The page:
unwell).

Stella and Ian (and Stella’s former husband, Peter, who co-shares the property). Stella allows us to keep some dogs on the program when we don’t have enough foster carers available.

Our heartfelt thanks go out to all the many Volunteers, Committee Members, and Donors of money and professional services who have supported GSN over this last decade.
GSN’s First Test Dog: Jack
Finally, having acknowledged all the two-legged contributors to GSN, we’d like to make a very special mention of a champion four-legged contributor to GSN’s achievements.  Jack—the Jack Russell terrier—was adopted by Julie and Russell many years ago, expecting lots of love, time with his family and frolics in the fields and streets as he explored his new territory.

Being Julie’s dog, Jack got all of that—and so much more. Jack was drafted into service as the GSN test dog—the one we sent to meet the greyhounds to ensure they were friendly to small dogs.

Jack has tested the vast majority of the 800 greyhounds GSN will have saved during 2016. Jack fronted the shy, the forward and the feisty and never took a backward step. If they were too feisty, Jack gave them a reprimand.

Sadly, as Jack got older and slower, it all became too hard for him and he had to relinquish his role as GSN's test dog. However, we have a worthy successor in Buckley, who carries out the tradition set by Jack.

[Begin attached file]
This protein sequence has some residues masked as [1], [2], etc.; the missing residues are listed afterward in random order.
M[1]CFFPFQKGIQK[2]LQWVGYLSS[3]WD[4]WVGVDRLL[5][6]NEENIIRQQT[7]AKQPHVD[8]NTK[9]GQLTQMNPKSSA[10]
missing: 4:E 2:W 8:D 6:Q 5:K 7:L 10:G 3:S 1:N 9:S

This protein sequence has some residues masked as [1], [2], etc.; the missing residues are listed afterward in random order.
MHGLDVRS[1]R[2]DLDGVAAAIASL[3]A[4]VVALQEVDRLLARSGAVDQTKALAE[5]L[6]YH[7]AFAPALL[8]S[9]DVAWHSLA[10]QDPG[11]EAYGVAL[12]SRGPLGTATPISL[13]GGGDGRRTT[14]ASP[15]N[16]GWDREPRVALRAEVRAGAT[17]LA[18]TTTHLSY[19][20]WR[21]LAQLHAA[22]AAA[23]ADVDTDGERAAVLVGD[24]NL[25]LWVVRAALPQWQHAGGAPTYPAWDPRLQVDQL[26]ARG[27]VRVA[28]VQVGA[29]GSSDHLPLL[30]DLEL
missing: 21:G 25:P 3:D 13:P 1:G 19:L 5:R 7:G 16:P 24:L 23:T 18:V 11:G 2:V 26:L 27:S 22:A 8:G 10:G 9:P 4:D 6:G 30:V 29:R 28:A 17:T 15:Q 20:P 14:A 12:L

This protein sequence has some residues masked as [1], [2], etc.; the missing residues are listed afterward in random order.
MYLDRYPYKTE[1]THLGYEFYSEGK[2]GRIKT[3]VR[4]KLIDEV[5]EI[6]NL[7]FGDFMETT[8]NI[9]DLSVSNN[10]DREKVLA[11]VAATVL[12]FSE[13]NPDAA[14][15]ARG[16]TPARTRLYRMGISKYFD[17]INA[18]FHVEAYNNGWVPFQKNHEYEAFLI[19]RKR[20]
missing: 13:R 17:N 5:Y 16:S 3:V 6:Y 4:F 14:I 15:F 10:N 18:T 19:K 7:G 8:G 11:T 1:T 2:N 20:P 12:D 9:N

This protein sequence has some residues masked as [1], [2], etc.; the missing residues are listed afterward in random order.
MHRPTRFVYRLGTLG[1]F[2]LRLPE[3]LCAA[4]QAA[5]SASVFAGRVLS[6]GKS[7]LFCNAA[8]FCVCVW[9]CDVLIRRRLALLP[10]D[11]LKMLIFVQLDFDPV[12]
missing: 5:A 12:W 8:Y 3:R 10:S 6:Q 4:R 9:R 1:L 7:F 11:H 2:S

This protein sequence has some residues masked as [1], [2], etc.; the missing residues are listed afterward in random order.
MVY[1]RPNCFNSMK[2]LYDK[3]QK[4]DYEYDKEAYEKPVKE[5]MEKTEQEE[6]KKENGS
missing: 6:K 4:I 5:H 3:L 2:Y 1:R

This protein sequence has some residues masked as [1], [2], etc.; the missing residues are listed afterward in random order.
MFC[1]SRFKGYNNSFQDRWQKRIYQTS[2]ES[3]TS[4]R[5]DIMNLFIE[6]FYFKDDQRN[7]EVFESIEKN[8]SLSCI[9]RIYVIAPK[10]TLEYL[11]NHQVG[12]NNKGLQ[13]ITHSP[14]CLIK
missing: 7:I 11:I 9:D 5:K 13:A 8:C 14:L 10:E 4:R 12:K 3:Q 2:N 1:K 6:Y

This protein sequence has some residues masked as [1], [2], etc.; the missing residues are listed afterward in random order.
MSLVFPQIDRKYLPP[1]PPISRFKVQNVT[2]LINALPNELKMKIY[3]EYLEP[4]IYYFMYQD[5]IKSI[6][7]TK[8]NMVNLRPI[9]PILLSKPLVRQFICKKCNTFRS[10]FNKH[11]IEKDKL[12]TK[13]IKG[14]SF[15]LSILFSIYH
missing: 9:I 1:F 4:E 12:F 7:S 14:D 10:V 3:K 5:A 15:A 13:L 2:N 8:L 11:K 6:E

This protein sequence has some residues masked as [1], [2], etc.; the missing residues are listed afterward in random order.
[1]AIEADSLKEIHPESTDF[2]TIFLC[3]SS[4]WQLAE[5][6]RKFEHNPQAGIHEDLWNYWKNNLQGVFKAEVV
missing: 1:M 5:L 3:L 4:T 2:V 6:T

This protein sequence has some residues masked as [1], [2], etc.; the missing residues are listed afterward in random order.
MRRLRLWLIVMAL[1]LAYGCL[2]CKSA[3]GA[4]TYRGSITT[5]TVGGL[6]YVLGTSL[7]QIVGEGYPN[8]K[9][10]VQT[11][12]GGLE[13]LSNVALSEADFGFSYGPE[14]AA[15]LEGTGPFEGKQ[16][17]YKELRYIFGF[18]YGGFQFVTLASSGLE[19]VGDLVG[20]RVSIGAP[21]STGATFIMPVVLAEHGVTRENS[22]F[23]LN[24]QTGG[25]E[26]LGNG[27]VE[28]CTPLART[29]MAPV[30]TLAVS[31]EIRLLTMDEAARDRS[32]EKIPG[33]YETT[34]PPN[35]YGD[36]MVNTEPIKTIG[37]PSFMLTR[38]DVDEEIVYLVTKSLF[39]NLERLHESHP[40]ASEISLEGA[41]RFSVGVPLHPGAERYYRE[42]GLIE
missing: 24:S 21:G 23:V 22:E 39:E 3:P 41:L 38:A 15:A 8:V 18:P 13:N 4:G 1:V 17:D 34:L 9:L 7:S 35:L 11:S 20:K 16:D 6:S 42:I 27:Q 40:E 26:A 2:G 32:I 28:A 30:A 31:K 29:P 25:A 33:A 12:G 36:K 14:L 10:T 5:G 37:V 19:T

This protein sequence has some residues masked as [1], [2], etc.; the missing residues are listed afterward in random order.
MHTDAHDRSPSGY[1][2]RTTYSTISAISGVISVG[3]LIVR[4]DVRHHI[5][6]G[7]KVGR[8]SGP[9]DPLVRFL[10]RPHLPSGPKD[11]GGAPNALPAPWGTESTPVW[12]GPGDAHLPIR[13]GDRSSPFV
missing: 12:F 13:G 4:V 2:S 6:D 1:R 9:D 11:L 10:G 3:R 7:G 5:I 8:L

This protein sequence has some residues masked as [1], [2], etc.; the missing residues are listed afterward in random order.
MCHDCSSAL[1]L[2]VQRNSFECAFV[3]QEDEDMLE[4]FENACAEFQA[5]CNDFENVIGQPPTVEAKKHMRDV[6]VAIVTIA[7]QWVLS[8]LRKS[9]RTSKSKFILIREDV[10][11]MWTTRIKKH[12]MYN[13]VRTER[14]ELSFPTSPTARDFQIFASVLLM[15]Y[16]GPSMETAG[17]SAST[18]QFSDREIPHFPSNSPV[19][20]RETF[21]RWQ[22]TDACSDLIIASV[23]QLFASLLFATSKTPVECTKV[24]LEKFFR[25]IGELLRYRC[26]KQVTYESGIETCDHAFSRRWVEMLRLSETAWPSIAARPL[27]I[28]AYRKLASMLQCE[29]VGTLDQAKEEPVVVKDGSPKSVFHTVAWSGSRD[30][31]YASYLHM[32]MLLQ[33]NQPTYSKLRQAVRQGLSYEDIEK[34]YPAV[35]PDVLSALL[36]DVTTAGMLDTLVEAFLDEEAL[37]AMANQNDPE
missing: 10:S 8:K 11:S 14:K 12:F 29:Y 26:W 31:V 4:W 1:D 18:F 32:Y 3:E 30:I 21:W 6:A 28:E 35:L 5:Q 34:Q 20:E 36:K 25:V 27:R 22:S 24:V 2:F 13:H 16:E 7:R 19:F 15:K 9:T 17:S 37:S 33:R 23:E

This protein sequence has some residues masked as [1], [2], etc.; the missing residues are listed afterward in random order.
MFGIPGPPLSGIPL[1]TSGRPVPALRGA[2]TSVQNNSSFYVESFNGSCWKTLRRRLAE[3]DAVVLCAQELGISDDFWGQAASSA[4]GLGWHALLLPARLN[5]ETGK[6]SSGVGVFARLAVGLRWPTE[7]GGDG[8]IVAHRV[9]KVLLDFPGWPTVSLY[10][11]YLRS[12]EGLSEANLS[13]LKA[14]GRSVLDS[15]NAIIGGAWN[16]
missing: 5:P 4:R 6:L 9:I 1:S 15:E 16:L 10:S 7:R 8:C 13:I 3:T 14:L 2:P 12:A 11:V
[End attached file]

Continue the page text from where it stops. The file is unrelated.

In recognition of his contribution to GSN, we awarded Jack with the GSN rosette for the first and best GSN test dog, along with a commemorative dog tag.

Sadly Jack is no longer with us. Julie’s stalwart companion for most of GSN’s life is now in doggy heaven. She misses him every day.
Greyhounds need your help—can you lend a helping hand?
For a small, independent group, we have achieved a great deal, blazed the trail for other greyhound rescue groups, even influencing the industry’s Victorian adoption program for the better.

Greyhound Safety Net Inc. encourages and promotes greyhound welfare wherever greyhounds need a helping hand.
We raise funds through social events, art auctions, book stalls, garage sales, market stalls, the sale of craft goods that are generously donated to us, calendars and donations of money.